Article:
Ensalada Rusa (Russian Salad) in a Dominican blog?
Why yes! Practically every country on earth has a version of potato salad, and many also call theirs “Russian salad”, but did you know where Russian salad originated? I bet you won’t guess in a million years.
Well, what do you know, it did come from Russia after all!
The original “Russian salad” was created by the chef Laurence Olivier who worked at the prestigious Hermitage Restaurant in Moscow at the turn of the 19th Century. The original Olivier salad (as it is known in many countries) did not contain mayo, but a signature dressing that is now lost in time, but almost certainly contained mustard and oil from Provence.
The salad also contained beef tongue, cold cuts and lettuce, although it probably changed with the seasons, or availability of ingredients.
This is why this dish is known as Salade Olivier in France.
In our country it has become what is probably the most popular salad and is always present at all types of occasions. From the informal family reunions to the elaborate Christmas dinner table. From lunch to dinner.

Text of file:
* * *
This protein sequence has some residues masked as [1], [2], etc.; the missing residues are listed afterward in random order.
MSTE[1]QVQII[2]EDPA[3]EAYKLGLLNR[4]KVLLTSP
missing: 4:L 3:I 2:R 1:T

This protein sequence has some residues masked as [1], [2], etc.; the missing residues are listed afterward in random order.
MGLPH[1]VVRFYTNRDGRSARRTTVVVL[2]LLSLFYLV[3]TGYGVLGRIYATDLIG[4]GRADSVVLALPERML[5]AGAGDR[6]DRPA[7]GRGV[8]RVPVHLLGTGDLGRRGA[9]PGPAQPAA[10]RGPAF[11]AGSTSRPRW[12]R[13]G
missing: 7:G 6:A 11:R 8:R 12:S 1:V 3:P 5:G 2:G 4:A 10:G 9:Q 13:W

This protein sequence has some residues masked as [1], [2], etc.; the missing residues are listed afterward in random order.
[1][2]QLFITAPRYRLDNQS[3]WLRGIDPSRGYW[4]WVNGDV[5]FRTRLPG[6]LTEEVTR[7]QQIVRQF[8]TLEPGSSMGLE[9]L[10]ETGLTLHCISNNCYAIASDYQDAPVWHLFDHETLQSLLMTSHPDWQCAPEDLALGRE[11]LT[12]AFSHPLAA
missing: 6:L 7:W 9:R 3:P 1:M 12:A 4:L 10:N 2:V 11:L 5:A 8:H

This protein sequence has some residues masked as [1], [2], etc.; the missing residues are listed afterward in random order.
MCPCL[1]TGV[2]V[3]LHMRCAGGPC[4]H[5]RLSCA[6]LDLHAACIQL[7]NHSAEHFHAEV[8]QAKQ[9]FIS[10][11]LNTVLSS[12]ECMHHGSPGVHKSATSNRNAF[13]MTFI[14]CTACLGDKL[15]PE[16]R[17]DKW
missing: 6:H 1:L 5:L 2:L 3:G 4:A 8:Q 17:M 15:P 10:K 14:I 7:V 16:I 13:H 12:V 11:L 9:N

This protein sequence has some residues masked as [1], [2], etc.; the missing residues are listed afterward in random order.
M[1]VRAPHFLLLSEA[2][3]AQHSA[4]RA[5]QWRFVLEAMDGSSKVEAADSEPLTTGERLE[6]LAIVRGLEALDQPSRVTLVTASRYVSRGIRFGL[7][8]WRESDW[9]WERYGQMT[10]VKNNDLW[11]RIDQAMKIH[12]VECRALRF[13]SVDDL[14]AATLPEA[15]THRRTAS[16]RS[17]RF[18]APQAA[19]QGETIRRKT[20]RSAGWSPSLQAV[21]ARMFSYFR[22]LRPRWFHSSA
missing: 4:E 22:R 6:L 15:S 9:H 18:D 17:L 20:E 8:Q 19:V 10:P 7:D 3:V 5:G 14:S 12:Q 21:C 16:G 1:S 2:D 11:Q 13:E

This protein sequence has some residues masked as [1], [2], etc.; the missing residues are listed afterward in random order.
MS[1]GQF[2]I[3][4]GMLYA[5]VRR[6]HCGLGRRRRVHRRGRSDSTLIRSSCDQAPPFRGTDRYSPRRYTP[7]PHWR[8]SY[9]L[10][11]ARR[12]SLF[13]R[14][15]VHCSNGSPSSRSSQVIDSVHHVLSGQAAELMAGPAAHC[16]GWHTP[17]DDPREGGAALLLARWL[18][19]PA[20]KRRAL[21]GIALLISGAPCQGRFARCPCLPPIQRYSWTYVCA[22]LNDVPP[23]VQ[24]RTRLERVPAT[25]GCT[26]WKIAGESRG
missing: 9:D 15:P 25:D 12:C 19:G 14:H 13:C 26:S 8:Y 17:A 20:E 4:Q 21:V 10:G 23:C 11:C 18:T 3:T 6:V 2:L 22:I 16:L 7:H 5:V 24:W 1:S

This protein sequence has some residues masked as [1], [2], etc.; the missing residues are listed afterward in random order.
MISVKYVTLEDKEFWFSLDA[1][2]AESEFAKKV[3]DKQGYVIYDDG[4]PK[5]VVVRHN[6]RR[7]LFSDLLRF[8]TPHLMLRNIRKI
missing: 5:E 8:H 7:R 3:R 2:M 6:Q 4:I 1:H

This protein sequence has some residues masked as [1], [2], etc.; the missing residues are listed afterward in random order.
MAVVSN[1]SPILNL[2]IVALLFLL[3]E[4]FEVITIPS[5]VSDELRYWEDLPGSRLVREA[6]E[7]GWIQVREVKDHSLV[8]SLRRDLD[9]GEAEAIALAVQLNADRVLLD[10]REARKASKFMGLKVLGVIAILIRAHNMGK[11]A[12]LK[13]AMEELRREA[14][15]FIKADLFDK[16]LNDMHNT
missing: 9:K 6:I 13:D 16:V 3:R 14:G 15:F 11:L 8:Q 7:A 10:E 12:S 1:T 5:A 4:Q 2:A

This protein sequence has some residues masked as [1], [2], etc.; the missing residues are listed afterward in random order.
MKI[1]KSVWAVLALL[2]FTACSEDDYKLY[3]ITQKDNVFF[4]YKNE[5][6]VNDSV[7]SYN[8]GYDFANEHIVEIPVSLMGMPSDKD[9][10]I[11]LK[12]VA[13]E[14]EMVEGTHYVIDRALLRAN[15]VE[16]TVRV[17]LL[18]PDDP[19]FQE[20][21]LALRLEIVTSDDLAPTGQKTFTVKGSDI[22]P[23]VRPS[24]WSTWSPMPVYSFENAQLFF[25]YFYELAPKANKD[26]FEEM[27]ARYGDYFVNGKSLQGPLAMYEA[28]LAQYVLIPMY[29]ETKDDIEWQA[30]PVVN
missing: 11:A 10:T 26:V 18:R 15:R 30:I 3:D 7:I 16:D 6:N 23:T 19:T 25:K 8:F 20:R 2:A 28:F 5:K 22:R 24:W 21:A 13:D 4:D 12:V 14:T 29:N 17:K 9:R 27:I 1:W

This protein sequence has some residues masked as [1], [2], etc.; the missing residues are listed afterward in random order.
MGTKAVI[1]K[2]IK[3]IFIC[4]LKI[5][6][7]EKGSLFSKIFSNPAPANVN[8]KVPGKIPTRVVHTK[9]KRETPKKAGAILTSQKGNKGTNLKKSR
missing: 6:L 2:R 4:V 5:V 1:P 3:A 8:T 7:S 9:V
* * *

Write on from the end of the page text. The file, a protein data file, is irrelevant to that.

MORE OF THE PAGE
Ensalada Rusa – Versions
Depending on the family’s taste, and on the occasion, different versions of this salad may be served. Two common versions are the one that includes beets and another with apples. This last one is the one usually served for Christmas.
From Russia with love!
- 1 lb [0.45 kg] of potatoes
- 2 large carrots
- 3 eggs
- 2 teaspoons of salt
- 1 medium beetroot (optional)
- 1 apple (any variety)
- 1 medium red onion, diced into small cubes
- ½ cup of sweet corn (optional)
- ½ cup of blanched or canned green peas (optional)
- ½ cup mayonnaise
- Boil together the potatoes, carrots and eggs with a teaspoon of salt.
- Boil the beetroot in a different pot (do not use beetroot if you are going to use apple).
- Peel potatoes, carrots, eggs, apple (or beetroot) and dice into small cubes.
- Mix potatoes, carrots, eggs, apple (or beetroot), onion. corn and peas. Add mayonnaise and mix.
- Season with salt to taste.
- Serve chilled.
There are as many varieties of this salad as there are home in the DR. Optional ingredients are added (or not) in some homes. Other options include adding a dash of vinegar, or a pinch of sugar to the salad. Experiment until you find the version you like most.